Berlin Bolas

Airports and blogs seem to converge for me. I’m sitting in Frankfurt, waiting to connect to Lisbon, after a couple of days in Berlin, which by the way is a great city. I still haven’t managed to find the answer to one of my curiosities: the exact meaning of “Ich bin ein Berliner.”

There is an apocryphal tale that JFK’s famous words really mean “I am a donut”, and the expression should have been “Ich bin Berliner.” On beaches in Portugal, people make money in summer by walking back and forward shouting “bolas de Berlim”, and selling these donuts to hungry sunbathers. Kids love to imitate the shouting, introducing an extra measure of entropy into the mix.

I was in Berlin for a meeting and it reminded me of my very early days in Lisbon, starting out as a young graduate. It included, in unusually large proportions, people who insisted on talking loudly, repeatedly, and often saying not very much. When I first started out, that was the standard Portuguese technique: shout your opinions, interrupt proceedings, and generally impose your views through mayhem. In my mind, I christened this new group TLC: not for Tender Loving Care, but as the Talk Loudly Club.

On the outbound leg, I stopped by the airport bookstore to find out how to place The India Road there for sale. I had already done the same at the Museu Nacional de Arte Antiga in Lisbon. Until the 11th October, it has an exhibition called “Encompassing the Globe” on the Portuguese Discoveries, which was originally produced by the Smithsonian Institution. Holland Cotter wrote an interesting article on it for the NY Times. If you’re in Lisbon, don’t miss it. The museum is in a pretty cool area of Lisbon anyway, and if after your visit you walk east towards Cais do Sodré, you go by the Ribeira, where the ships were built for India. The whole of that downtown area was levelled by the earthquake of 1755 and the following fire and tsunami. Many crucial records of the Portuguese XVth and XVIth century discoveries were lost forever. What I hadn’t realized was that the effects were also strongly felt in Seville, with a tsunami wave surging up the Guadalquivir.

Anyhow, back to selling books. Or rather, selling is not the key driver, I just want people out there to be aware of it, and decide if they want to read it. If as a result you buy a copy, great.

The reflection here is that the new business model for music, video, and now becoming more relevant for books is still only a partial empowerment. As many would-be artists have found on YouTube, the problem is not publishing your work, it’s the rest of it.

The simple equation is:

Exposure = Creation + Publication + Visibility

and:

Success = Exposure + Acceptance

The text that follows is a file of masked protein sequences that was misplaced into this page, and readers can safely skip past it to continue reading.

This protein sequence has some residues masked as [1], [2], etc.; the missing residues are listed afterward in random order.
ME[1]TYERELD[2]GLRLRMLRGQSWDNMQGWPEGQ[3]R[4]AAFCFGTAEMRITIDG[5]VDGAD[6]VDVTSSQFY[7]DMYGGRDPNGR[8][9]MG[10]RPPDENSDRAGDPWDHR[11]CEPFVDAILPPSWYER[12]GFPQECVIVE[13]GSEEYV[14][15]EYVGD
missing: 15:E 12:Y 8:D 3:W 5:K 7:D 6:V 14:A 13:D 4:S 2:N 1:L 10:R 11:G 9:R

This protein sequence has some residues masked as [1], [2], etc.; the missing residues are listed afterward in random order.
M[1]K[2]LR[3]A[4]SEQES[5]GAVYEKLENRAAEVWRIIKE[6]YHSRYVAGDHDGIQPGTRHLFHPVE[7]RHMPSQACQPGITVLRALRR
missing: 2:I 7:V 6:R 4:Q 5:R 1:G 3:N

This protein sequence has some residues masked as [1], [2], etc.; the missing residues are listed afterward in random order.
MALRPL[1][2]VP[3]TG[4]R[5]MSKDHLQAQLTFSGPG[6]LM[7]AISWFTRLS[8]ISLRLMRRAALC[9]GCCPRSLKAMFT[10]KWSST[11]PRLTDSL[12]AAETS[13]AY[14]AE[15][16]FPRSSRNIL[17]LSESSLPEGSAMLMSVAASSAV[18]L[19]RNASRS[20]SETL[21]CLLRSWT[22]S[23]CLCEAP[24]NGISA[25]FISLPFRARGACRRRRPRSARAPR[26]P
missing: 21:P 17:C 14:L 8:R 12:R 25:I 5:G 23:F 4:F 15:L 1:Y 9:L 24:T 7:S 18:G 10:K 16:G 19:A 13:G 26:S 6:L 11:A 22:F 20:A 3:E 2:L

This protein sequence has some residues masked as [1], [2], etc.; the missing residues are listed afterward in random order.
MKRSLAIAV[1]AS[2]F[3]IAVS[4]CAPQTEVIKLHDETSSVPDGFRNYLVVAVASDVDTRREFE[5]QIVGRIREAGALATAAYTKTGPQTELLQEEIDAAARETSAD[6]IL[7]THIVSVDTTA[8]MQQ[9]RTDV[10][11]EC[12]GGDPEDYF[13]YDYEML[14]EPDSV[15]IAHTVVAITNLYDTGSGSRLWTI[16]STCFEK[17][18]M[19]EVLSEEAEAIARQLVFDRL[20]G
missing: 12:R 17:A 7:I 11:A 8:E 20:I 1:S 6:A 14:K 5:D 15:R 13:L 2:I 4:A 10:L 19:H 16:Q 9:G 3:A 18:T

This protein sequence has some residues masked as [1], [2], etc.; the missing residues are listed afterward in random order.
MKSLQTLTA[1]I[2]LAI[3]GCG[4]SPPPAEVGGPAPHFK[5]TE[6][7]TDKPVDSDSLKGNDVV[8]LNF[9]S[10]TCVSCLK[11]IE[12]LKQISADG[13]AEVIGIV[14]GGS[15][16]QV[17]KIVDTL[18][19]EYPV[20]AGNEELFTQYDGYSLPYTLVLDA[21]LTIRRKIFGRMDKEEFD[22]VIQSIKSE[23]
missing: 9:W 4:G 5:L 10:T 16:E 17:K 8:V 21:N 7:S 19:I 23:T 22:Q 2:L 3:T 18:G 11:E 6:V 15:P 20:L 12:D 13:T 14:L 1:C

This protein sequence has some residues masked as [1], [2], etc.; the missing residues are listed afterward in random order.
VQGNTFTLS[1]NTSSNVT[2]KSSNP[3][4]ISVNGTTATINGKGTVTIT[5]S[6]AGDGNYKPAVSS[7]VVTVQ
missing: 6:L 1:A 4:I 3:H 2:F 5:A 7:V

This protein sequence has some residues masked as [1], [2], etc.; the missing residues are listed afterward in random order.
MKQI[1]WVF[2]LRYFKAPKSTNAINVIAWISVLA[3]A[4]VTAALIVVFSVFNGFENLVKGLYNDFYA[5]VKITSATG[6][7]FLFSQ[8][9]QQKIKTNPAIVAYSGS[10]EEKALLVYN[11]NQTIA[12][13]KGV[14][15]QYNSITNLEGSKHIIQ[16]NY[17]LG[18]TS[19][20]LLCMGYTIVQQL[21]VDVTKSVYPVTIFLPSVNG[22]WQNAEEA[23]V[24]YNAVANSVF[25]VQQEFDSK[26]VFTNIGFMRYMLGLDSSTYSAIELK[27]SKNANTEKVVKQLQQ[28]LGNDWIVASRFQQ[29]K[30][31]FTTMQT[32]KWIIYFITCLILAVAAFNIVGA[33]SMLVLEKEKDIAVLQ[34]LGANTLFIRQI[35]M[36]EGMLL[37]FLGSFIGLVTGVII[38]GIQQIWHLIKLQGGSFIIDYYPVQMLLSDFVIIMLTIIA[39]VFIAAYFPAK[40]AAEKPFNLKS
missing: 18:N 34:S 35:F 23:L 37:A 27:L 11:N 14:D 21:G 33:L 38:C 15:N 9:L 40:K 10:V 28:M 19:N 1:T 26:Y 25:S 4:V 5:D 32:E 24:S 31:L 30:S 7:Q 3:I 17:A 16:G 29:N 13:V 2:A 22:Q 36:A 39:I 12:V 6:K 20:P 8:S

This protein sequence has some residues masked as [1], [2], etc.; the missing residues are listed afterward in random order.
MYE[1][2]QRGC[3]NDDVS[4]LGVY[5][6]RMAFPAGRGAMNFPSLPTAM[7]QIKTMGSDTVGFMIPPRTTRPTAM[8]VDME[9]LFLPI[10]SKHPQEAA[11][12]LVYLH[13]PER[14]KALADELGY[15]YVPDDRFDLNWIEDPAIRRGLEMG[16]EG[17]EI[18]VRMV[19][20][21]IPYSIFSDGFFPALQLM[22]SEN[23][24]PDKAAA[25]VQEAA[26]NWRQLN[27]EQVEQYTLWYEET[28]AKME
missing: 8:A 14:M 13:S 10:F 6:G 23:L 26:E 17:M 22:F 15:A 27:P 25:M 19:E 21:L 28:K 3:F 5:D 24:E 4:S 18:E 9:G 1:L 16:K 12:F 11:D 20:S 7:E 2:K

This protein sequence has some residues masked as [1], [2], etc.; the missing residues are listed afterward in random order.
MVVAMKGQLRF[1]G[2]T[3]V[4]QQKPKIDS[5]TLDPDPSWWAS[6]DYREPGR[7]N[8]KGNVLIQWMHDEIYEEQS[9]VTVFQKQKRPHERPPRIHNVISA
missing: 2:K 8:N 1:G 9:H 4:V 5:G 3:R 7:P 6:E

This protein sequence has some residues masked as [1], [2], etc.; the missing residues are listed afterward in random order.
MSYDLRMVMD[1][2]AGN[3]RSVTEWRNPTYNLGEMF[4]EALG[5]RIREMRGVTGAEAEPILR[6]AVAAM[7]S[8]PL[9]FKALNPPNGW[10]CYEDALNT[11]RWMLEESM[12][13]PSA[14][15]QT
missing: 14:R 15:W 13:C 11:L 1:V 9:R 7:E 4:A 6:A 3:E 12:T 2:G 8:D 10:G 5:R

Materially, revenue is a (rather variable) function of success. As is happiness.

The net has done a great job of empowering the creation and publication (along with the duplication), and so far, the revenue dilution caused by illegal downloads has not obviously affected creativity. But since artists need to eat, it will tend to, unless the artist community is prepared to return to the system of patronage which fed the great painters of the renaissance, or starved the ones who were not so fortunate or competent. Or maybe artists will be supported through an internet tax.

So interestingly I’ve been getting mail shots about book fairs, my publisher in Portugal has asked for the go-ahead to begin publicizing the launch of “A Estrada da India” which is due out sometime in the fall… in other words, the classic marketing mechanisms which promote sales. This area is one where search engines, blogs, and the Long Tail (which I previously discussed) are not very useful.

The Long Tail, or Pareto distribution, came back to me as I discovered how to use the “Look Inside” feature on Amazon. I am driven by what Eddie Izzard calls technojoy (please don’t click the link yet, I’ll explain in a moment). “Look Inside” is great, but there is still the problem of finding the book in the first place. It’s like the book somewhere at the back of the store, which is really hard to find, before you can look inside – and it’s a gigantic store! So only sales, or cash (curiously called “bar” in German), bring it out of the back shelves and to the front. Physical bookstores, CD and DVD stores, get paid by publishers to promote books on the front racks. Just like supermarkets. I wonder if Amazon does it too? hmm…

I think yes. Thanks for holding on. Go look at that link now. If you’d clicked before you’d never have come back here, because Eddie Izzard was just brilliant back then!

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One Response to “Berlin Bolas”

  1. JimmyBean Says:

    I don’t know If I said it already but …Cool site, love the info. I do a lot of research online on a daily basis and for the most part, people lack substance but, I just wanted to make a quick comment to say I’m glad I found your blog. Thanks, 🙂

    A definite great read..Jim Bean

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